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perience he had of support and comfort from it in his distresses and afflictions. He vows perpetual obedience and conformity to it, notwithstanding the discouragements he might meet with from the world about him, and the multitude, or the greatness of transgressors. He prays also for farther instruction in God's word, and help to keep it to the end. The psalm is suited to comfort the dejected, to assist those who aim at the greatest perfection in virtue, to quicken the slothful and indolent, and to awaken sinners, and reclaim them from their wanderings.

The words of the text are more especially adapted to some of the last mentioned cases.

In the preceding verse he declares, that he had "thought on his ways:" the result of which was, that he was thereby disposed and enabled to amend them: and "I turned my feet unto thy testimonies." He adds here a very happy and commendable circumstance of that conversion, or alteration for the better: it was speedy, and immediate. "I made haste, and delayed not to keep thy commandments."



Having lately explained and recommended to you the duty of consideration, or " thinking on our ways:" I now intend to recommend the imitation of the Psalmist in this circumstance, speediness of amendment wherever any thing has been amiss. The want of which is, probably, one of the most common failings which men are incident to. There are few, or none, but have some convictions of the evil of sin, and some perception and persuasion of the excellence and necessity of real holiness. They are aware that sin, unrepented of, must be of fatal consequence: and that without holiness no man can attain to the happiness of a future state. They intend therefore and hope to be truly holy in time. They would not die in sin, nor continue in it always. No, they propose to repent of it, and forsake it. They design to humble themselves greatly for all their transgressions, and to turn themselves from them to a sincere obedience to all God's commandments. But the time for putting these resolutions in practice is not yet come, and they hope it may be well done hereafter. This is very different from the example in the text. Which, that all may be disposed to follow and imitate,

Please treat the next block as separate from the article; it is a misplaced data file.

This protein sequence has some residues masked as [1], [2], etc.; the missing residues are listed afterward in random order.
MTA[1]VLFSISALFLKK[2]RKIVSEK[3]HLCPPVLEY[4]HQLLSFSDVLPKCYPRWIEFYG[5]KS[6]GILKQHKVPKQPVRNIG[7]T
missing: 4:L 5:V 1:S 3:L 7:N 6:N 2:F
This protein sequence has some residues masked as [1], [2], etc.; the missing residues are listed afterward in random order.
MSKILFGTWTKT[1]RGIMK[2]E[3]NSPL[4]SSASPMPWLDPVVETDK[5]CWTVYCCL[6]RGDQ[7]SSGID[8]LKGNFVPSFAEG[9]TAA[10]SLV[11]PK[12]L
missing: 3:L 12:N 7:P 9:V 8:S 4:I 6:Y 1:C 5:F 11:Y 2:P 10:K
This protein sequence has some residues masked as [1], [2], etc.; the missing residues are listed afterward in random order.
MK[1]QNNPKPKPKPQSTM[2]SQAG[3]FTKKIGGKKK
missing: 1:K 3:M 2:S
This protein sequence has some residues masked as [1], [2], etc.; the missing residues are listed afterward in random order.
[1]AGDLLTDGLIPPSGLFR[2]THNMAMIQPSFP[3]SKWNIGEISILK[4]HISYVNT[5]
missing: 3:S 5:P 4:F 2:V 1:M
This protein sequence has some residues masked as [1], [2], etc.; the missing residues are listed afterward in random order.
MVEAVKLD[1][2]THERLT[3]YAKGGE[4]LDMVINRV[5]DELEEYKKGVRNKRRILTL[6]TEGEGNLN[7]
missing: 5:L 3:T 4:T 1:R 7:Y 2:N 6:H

I. I will in the first place mention some considerations, showing the evil of delays in the things of religion.

II. I will consider those pleas and excuses which some make for delaying to reform, and their objections against immediate compliance with the commands of God.

III. I intend also at the end to offer some motives and

arguments, tending to induce men to perform what is their duty.

I. In the first place I shall mention some considerations, showing the evil of delays in the things of religion.

1. A sinner's delaying repentance and amendment is an act of great imprudence, and such as men are not ordinarily guilty of in other matters.

It is, I say, great imprudence to delay to reform; because it is a thing of the utmost importance, upon which depends our everlasting concerns, our happiness or misery in another state. Is not the condition of an habitual sinner extremely hazardous? Every one must own, that whilst a man is in any evil course, allowed of and indulged, he is under the displeasure of God. And if he die in that state and course, he is miserable beyond redress. The only way of averting the displeasure of God, and escaping future misery, is that of sincere repentance. And how imprudent must it be to defer that a moment? Should not every discreet and thoughtful person desire to be in a safe condition, rather than in a state of great danger?

Should we not then be all ready to embrace the pardoning mercy of God, now offered to us, by confessing and forsaking our sins, as he requires? He will, then, "receive us graciously, and love us freely," Hos. xiv. 2, 4.

2. We ought seriously to consider the shortness and uncertainty of life. Can it be reasonable to defer a thing which we own ought to be done, when we are not certain that we shall have another opportunity of doing it? For we cannot depend upon to-morrow, not knowing what the present day may bring forth. All do not arrive at old age, or any other of the advanced periods of life. Numberless are the dangers to which we are exposed. And the strongest and most healthy may be taken off by sudden accidents.